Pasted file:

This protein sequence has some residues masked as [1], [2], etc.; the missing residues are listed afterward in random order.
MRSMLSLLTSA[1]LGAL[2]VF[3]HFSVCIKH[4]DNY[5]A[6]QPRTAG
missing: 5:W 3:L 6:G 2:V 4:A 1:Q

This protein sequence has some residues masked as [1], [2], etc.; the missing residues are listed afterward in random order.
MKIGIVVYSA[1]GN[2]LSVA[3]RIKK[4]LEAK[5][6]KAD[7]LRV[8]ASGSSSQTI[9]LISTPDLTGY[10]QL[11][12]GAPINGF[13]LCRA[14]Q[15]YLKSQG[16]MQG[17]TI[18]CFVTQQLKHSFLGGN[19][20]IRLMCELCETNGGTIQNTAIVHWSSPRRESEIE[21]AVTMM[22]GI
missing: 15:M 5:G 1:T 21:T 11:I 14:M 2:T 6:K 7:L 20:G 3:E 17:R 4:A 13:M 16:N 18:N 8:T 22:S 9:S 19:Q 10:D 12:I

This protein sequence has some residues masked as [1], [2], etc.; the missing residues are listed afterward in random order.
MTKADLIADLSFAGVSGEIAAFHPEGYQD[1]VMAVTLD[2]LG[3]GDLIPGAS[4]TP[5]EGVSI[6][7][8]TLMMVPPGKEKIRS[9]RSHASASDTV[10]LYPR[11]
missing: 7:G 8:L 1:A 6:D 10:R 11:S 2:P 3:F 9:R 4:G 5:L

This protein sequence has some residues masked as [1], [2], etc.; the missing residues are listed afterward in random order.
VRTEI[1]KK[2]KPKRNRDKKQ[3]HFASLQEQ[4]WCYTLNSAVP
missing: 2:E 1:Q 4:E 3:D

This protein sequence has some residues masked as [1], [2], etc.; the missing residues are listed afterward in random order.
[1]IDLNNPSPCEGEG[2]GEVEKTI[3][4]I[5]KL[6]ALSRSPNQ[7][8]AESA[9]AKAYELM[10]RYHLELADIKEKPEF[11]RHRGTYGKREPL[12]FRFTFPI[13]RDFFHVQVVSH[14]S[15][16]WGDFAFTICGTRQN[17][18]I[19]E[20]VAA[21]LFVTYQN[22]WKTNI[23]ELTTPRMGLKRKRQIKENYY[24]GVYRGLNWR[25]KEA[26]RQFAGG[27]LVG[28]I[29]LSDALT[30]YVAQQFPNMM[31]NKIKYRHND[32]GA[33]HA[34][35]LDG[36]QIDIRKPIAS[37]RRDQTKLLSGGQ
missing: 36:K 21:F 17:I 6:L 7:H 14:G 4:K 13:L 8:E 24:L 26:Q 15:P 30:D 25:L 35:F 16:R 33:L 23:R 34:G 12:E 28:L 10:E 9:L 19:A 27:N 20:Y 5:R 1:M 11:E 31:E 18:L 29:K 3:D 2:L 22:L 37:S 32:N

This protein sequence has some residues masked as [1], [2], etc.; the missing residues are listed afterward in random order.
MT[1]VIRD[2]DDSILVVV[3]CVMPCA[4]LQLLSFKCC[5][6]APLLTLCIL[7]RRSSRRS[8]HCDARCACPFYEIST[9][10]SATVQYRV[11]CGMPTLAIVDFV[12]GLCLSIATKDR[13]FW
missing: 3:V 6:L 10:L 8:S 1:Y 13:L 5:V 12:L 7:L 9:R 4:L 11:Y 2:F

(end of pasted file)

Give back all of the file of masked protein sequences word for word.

This protein sequence has some residues masked as [1], [2], etc.; the missing residues are listed afterward in random order.
MRSMLSLLTSA[1]LGAL[2]VF[3]HFSVCIKH[4]DNY[5]A[6]QPRTAG
missing: 5:W 3:L 6:G 2:V 4:A 1:Q

This protein sequence has some residues masked as [1], [2], etc.; the missing residues are listed afterward in random order.
MKIGIVVYSA[1]GN[2]LSVA[3]RIKK[4]LEAK[5][6]KAD[7]LRV[8]ASGSSSQTI[9]LISTPDLTGY[10]QL[11][12]GAPINGF[13]LCRA[14]Q[15]YLKSQG[16]MQG[17]TI[18]CFVTQQLKHSFLGGN[19][20]IRLMCELCETNGGTIQNTAIVHWSSPRRESEIE[21]AVTMM[22]GI
missing: 15:M 5:G 1:T 21:T 11:I 14:M 2:T 6:K 7:L 20:G 3:E 17:R 4:A 13:M 16:N 18:N 8:T 22:S 9:S 19:Q 10:D 12:I

This protein sequence has some residues masked as [1], [2], etc.; the missing residues are listed afterward in random order.
MTKADLIADLSFAGVSGEIAAFHPEGYQD[1]VMAVTLD[2]LG[3]GDLIPGAS[4]TP[5]EGVSI[6][7][8]TLMMVPPGKEKIRS[9]RSHASASDTV[10]LYPR[11]
missing: 7:G 8:L 1:A 6:D 10:R 11:S 2:P 3:F 9:R 4:G 5:L

This protein sequence has some residues masked as [1], [2], etc.; the missing residues are listed afterward in random order.
VRTEI[1]KK[2]KPKRNRDKKQ[3]HFASLQEQ[4]WCYTLNSAVP
missing: 2:E 1:Q 4:E 3:D

This protein sequence has some residues masked as [1], [2], etc.; the missing residues are listed afterward in random order.
[1]IDLNNPSPCEGEG[2]GEVEKTI[3][4]I[5]KL[6]ALSRSPNQ[7][8]AESA[9]AKAYELM[10]RYHLELADIKEKPEF[11]RHRGTYGKREPL[12]FRFTFPI[13]RDFFHVQVVSH[14]S[15][16]WGDFAFTICGTRQN[17][18]I[19]E[20]VAA[21]LFVTYQN[22]WKTNI[23]ELTTPRMGLKRKRQIKENYY[24]GVYRGLNWR[25]KEA[26]RQFAGG[27]LVG[28]I[29]LSDALT[30]YVAQQFPNMM[31]NKIKYRHND[32]GA[33]HA[34][35]LDG[36]QIDIRKPIAS[37]RRDQTKLLSGGQ
missing: 36:K 21:F 17:I 6:L 7:H 14:G 4:K 13:L 8:E 24:L 26:Q 15:P 30:D 25:L 35:F 16:R 33:L 23:R 34:G 12:E 28:L 10:E 9:L 19:A 27:N 20:Y 5:R 1:M 11:E 31:E 18:L 29:K 3:D 2:L 22:L 37:S 32:N

This protein sequence has some residues masked as [1], [2], etc.; the missing residues are listed afterward in random order.
MT[1]VIRD[2]DDSILVVV[3]CVMPCA[4]LQLLSFKCC[5][6]APLLTLCIL[7]RRSSRRS[8]HCDARCACPFYEIST[9][10]SATVQYRV[11]CGMPTLAIVDFV[12]GLCLSIATKDR[13]FW
missing: 3:V 6:L 10:L 8:S 1:Y 13:L 5:V 12:L 7:L 9:R 4:L 11:Y 2:F